Rationale: Exacerbations in non-cystic fibrosis (CF) bronchiectasis are associated with worsening lung functions and quality of life. A standardized definition of exacerbation could improve clinical care and research.
Objective: To formulate a clinically useful definition of pulmonary exacerbation for pediatric non-CF bronchiectasis.
Methods: A cohort of 69 children with non-CF bronchiectasis was prospectively followed for 900 child-months. The changes in clinical, systemic, and lung function parameters from 81 exacerbations were statistically evaluated using conditional logistic regression, receiver operating characteristic, sensitivity, specificity, and positive (PPV) and negative predictive values (NPV) to formulate a definition of a pulmonary exacerbation. Formation of major and minor criteria was statistically based and models were developed.
Measurements and main results: Wet cough and cough severity (score ≥ 2) over 72-hr were the best predictors of an exacerbation with area under the curve (AUC) of 0.85 (95% CI 0.79-0.92) and 0.84 (95% CI 0.77-0.91), respectively. Sputum color, chest pain, dyspnea, hemoptysis, and chest signs were significant though minor criteria. Inclusion of serum C-reactive protein, amyloid-A, and IL6 to the definition improved its specificity and PPV. Our final combined model consisted of one major with one investigatory criterion (PPV 91%, NPV 72%); two major criteria (PPV 79%, NPV 91%); or one major and two minor criteria (PPV 79%, NPV 94%).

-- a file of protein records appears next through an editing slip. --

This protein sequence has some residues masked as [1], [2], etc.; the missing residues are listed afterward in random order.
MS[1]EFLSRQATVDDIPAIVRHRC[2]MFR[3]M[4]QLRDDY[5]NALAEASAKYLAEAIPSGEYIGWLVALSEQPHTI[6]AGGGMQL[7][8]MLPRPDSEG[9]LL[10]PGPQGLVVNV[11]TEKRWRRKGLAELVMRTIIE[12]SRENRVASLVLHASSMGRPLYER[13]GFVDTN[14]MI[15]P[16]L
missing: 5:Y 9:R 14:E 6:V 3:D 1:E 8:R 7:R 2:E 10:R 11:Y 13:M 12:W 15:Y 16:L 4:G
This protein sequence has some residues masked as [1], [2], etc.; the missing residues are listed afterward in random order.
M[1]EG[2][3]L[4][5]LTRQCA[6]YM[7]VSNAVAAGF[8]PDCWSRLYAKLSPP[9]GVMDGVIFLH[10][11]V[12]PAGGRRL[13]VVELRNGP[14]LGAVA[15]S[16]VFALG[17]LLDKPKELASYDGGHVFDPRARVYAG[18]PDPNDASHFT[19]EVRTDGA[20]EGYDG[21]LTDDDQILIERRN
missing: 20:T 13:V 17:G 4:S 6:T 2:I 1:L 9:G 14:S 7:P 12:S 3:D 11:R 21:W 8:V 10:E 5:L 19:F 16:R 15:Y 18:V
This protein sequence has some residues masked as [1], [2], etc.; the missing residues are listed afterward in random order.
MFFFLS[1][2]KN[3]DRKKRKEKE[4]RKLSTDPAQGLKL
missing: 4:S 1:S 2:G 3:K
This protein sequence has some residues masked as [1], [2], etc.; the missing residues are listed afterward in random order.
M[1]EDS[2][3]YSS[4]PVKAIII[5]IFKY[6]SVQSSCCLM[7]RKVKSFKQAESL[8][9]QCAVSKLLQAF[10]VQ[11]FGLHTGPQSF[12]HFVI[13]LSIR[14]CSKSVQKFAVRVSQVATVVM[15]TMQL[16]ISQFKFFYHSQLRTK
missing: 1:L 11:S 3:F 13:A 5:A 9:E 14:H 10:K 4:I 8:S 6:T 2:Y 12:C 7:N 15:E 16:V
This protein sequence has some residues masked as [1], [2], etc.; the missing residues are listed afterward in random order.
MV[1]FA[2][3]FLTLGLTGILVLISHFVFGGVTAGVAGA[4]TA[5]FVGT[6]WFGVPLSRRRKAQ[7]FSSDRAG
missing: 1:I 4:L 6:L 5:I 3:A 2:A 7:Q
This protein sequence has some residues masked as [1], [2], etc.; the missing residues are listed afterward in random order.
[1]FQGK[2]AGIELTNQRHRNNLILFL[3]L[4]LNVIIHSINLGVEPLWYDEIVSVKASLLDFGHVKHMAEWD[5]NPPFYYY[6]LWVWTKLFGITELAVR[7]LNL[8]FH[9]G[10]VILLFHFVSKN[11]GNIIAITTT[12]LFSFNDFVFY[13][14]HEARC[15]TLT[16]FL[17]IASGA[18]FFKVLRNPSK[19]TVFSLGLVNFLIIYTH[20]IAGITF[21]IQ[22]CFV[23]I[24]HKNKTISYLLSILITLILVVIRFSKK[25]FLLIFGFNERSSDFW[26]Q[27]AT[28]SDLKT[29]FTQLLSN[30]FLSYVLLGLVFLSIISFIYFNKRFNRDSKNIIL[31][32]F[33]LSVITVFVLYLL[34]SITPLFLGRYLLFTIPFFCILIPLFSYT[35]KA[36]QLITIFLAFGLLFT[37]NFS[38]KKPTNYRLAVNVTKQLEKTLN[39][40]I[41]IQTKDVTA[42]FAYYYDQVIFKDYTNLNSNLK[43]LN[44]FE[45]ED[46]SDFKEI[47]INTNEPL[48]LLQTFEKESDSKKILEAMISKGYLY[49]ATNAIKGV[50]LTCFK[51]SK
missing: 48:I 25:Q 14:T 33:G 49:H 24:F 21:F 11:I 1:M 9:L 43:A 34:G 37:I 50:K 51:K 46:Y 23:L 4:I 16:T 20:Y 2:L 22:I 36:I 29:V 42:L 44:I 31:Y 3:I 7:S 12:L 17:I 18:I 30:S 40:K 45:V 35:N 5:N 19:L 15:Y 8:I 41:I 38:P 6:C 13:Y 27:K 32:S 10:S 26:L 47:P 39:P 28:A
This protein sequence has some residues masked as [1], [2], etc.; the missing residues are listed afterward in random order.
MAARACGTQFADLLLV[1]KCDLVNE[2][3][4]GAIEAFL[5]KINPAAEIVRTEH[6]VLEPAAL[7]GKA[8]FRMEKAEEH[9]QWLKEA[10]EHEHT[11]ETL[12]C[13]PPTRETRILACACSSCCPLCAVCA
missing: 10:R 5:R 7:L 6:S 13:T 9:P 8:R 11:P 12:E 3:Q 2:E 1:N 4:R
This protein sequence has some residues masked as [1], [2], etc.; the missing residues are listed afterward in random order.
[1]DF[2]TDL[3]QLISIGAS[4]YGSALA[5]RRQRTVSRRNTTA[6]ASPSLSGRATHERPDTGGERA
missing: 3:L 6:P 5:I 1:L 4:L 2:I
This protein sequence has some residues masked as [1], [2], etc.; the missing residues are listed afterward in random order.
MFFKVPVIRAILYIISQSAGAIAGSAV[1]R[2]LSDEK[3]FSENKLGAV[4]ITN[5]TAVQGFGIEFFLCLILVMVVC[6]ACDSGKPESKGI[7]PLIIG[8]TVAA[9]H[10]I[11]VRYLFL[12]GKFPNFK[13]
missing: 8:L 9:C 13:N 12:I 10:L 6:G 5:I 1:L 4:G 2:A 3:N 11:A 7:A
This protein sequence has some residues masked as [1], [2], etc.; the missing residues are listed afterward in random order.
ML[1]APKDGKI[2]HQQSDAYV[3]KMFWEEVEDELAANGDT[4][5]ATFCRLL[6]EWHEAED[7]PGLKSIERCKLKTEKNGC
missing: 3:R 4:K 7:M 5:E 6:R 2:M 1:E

Conclusions: Pulmonary exacerbation in children with non-CF bronchiectasis can be validly predicted using a standardized assessment of clinical features, with additional systemic markers improving predictive values. This definition potentially facilitates earlier detection (leading to appropriate management) of exacerbations.
Copyright © 2011 Wiley Periodicals, Inc.